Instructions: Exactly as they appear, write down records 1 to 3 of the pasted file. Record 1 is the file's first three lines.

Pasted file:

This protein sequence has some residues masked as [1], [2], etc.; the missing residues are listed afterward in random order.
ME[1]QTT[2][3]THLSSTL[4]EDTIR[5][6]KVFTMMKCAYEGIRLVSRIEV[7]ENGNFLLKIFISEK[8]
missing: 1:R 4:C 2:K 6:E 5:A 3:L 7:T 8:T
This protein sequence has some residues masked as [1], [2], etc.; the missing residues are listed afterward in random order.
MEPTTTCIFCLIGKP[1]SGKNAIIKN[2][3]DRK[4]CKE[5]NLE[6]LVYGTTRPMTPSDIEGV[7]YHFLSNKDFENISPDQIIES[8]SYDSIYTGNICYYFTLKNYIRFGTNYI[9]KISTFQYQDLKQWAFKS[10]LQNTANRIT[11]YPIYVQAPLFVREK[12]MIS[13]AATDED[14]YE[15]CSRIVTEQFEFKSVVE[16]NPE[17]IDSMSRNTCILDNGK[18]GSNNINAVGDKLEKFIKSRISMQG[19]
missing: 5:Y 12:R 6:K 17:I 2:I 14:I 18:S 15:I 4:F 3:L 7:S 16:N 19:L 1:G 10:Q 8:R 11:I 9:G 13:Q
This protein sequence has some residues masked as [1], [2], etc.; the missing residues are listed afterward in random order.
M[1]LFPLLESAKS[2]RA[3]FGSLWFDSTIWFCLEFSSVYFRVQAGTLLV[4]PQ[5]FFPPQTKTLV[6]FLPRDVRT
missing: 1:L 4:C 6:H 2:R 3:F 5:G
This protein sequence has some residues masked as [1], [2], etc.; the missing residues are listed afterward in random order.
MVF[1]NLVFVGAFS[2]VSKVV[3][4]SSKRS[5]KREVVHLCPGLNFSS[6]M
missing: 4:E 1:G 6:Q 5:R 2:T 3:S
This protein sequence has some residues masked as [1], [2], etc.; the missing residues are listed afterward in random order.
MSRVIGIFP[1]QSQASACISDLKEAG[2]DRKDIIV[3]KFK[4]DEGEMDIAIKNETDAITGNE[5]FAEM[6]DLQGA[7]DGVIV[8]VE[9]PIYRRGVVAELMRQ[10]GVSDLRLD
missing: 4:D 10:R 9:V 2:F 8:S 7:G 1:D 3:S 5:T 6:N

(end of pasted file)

This protein sequence has some residues masked as [1], [2], etc.; the missing residues are listed afterward in random order.
ME[1]QTT[2][3]THLSSTL[4]EDTIR[5][6]KVFTMMKCAYEGIRLVSRIEV[7]ENGNFLLKIFISEK[8]
missing: 1:R 4:C 2:K 6:E 5:A 3:L 7:T 8:T
This protein sequence has some residues masked as [1], [2], etc.; the missing residues are listed afterward in random order.
MEPTTTCIFCLIGKP[1]SGKNAIIKN[2][3]DRK[4]CKE[5]NLE[6]LVYGTTRPMTPSDIEGV[7]YHFLSNKDFENISPDQIIES[8]SYDSIYTGNICYYFTLKNYIRFGTNYI[9]KISTFQYQDLKQWAFKS[10]LQNTANRIT[11]YPIYVQAPLFVREK[12]MIS[13]AATDED[14]YE[15]CSRIVTEQFEFKSVVE[16]NPE[17]IDSMSRNTCILDNGK[18]GSNNINAVGDKLEKFIKSRISMQG[19]
missing: 5:Y 12:R 6:K 17:I 2:I 14:I 18:S 15:I 4:F 3:L 7:S 16:N 19:L 1:G 10:Q 8:R 11:I 9:G 13:Q
This protein sequence has some residues masked as [1], [2], etc.; the missing residues are listed afterward in random order.
M[1]LFPLLESAKS[2]RA[3]FGSLWFDSTIWFCLEFSSVYFRVQAGTLLV[4]PQ[5]FFPPQTKTLV[6]FLPRDVRT
missing: 1:L 4:C 6:H 2:R 3:F 5:G